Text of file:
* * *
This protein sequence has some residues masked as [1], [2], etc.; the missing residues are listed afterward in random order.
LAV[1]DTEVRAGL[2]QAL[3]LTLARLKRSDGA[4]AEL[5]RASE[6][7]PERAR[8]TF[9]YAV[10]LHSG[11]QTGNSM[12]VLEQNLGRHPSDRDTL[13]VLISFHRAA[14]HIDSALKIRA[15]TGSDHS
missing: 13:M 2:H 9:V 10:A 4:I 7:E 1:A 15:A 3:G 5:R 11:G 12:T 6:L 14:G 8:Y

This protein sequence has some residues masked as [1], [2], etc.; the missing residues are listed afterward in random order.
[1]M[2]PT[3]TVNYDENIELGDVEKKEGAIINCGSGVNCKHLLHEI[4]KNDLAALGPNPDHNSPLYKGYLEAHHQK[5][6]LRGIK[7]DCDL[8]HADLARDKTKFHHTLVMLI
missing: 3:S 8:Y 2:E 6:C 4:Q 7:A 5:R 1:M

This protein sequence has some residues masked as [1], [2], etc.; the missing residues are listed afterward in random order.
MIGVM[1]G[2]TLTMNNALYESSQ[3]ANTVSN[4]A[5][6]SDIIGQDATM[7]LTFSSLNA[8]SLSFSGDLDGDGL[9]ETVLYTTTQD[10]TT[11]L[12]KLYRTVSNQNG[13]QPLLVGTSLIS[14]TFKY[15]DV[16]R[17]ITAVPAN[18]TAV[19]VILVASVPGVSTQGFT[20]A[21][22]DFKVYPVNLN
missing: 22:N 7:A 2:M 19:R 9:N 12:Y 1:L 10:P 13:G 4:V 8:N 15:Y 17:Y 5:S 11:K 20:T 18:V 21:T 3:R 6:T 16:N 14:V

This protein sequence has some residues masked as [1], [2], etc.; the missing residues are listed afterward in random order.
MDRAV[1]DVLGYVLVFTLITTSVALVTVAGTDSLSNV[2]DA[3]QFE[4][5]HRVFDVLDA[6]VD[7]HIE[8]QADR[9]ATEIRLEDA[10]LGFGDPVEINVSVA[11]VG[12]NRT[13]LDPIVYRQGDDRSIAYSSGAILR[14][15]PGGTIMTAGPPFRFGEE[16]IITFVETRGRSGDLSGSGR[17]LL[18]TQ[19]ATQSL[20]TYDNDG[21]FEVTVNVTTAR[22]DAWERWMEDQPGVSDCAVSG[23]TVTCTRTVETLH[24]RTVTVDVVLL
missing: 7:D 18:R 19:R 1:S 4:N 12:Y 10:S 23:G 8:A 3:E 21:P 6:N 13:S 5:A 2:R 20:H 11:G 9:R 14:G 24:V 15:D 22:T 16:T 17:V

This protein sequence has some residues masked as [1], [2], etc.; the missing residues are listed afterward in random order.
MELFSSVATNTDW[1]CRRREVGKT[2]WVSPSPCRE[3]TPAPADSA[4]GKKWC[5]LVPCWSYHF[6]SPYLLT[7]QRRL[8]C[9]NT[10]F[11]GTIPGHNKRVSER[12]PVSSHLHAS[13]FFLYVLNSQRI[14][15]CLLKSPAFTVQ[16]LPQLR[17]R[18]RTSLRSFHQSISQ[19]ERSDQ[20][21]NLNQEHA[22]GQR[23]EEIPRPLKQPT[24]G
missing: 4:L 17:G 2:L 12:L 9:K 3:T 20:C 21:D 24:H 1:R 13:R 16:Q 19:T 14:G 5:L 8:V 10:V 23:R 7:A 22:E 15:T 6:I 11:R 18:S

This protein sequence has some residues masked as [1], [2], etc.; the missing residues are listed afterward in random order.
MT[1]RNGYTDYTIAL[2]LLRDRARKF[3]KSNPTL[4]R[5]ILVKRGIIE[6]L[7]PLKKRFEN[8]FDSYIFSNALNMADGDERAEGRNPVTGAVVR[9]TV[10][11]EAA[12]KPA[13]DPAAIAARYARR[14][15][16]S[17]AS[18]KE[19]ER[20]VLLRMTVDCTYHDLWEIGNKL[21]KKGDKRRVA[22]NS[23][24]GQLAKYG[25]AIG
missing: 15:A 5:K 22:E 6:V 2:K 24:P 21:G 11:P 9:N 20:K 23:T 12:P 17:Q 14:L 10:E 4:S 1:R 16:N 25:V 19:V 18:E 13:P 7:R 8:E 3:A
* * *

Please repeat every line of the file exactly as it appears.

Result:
This protein sequence has some residues masked as [1], [2], etc.; the missing residues are listed afterward in random order.
LAV[1]DTEVRAGL[2]QAL[3]LTLARLKRSDGA[4]AEL[5]RASE[6][7]PERAR[8]TF[9]YAV[10]LHSG[11]QTGNSM[12]VLEQNLGRHPSDRDTL[13]VLISFHRAA[14]HIDSALKIRA[15]TGSDHS
missing: 13:M 2:H 9:V 10:A 4:I 7:E 1:A 15:A 3:G 5:R 11:G 12:T 6:L 14:G 8:Y

This protein sequence has some residues masked as [1], [2], etc.; the missing residues are listed afterward in random order.
[1]M[2]PT[3]TVNYDENIELGDVEKKEGAIINCGSGVNCKHLLHEI[4]KNDLAALGPNPDHNSPLYKGYLEAHHQK[5][6]LRGIK[7]DCDL[8]HADLARDKTKFHHTLVMLI
missing: 3:S 8:Y 2:E 6:C 4:Q 7:A 5:R 1:M

This protein sequence has some residues masked as [1], [2], etc.; the missing residues are listed afterward in random order.
MIGVM[1]G[2]TLTMNNALYESSQ[3]ANTVSN[4]A[5][6]SDIIGQDATM[7]LTFSSLNA[8]SLSFSGDLDGDGL[9]ETVLYTTTQD[10]TT[11]L[12]KLYRTVSNQNG[13]QPLLVGTSLIS[14]TFKY[15]DV[16]R[17]ITAVPAN[18]TAV[19]VILVASVPGVSTQGFT[20]A[21][22]DFKVYPVNLN
missing: 22:N 7:A 2:M 19:R 9:N 12:Y 1:L 10:P 13:G 4:V 8:N 15:Y 17:Y 5:S 11:K 20:T 18:V 21:T 3:R 6:T 16:N 14:V

This protein sequence has some residues masked as [1], [2], etc.; the missing residues are listed afterward in random order.
MDRAV[1]DVLGYVLVFTLITTSVALVTVAGTDSLSNV[2]DA[3]QFE[4][5]HRVFDVLDA[6]VD[7]HIE[8]QADR[9]ATEIRLEDA[10]LGFGDPVEINVSVA[11]VG[12]NRT[13]LDPIVYRQGDDRSIAYSSGAILR[14][15]PGGTIMTAGPPFRFGEE[16]IITFVETRGRSGDLSGSGR[17]LL[18]TQ[19]ATQSL[20]TYDNDG[21]FEVTVNVTTAR[22]DAWERWMEDQPGVSDCAVSG[23]TVTCTRTVETLH[24]RTVTVDVVLL
missing: 7:D 18:R 19:R 1:S 4:N 12:Y 10:S 23:G 8:A 3:E 21:P 6:N 13:S 5:A 2:R 20:H 11:G 9:R 14:G 24:V 15:D 22:T 16:T 17:V

This protein sequence has some residues masked as [1], [2], etc.; the missing residues are listed afterward in random order.
MELFSSVATNTDW[1]CRRREVGKT[2]WVSPSPCRE[3]TPAPADSA[4]GKKWC[5]LVPCWSYHF[6]SPYLLT[7]QRRL[8]C[9]NT[10]F[11]GTIPGHNKRVSER[12]PVSSHLHAS[13]FFLYVLNSQRI[14][15]CLLKSPAFTVQ[16]LPQLR[17]R[18]RTSLRSFHQSISQ[19]ERSDQ[20][21]NLNQEHA[22]GQR[23]EEIPRPLKQPT[24]G
missing: 4:L 17:G 2:L 12:L 9:K 3:T 20:C 21:D 24:H 1:R 13:R 16:Q 19:T 14:G 5:L 8:V 10:V 23:R 7:A 22:E 15:T 6:I 11:R 18:S

This protein sequence has some residues masked as [1], [2], etc.; the missing residues are listed afterward in random order.
MT[1]RNGYTDYTIAL[2]LLRDRARKF[3]KSNPTL[4]R[5]ILVKRGIIE[6]L[7]PLKKRFEN[8]FDSYIFSNALNMADGDERAEGRNPVTGAVVR[9]TV[10][11]EAA[12]KPA[13]DPAAIAARYARR[14][15][16]S[17]AS[18]KE[19]ER[20]VLLRMTVDCTYHDLWEIGNKL[21]KKGDKRRVA[22]NS[23][24]GQLAKYG[25]AIG
missing: 15:A 5:K 22:E 6:V 2:K 24:P 21:G 11:P 9:N 20:K 23:T 12:P 17:Q 14:L 10:E 4:S 1:R 16:N 25:V 19:V 18:E 13:P 7:R 8:E 3:A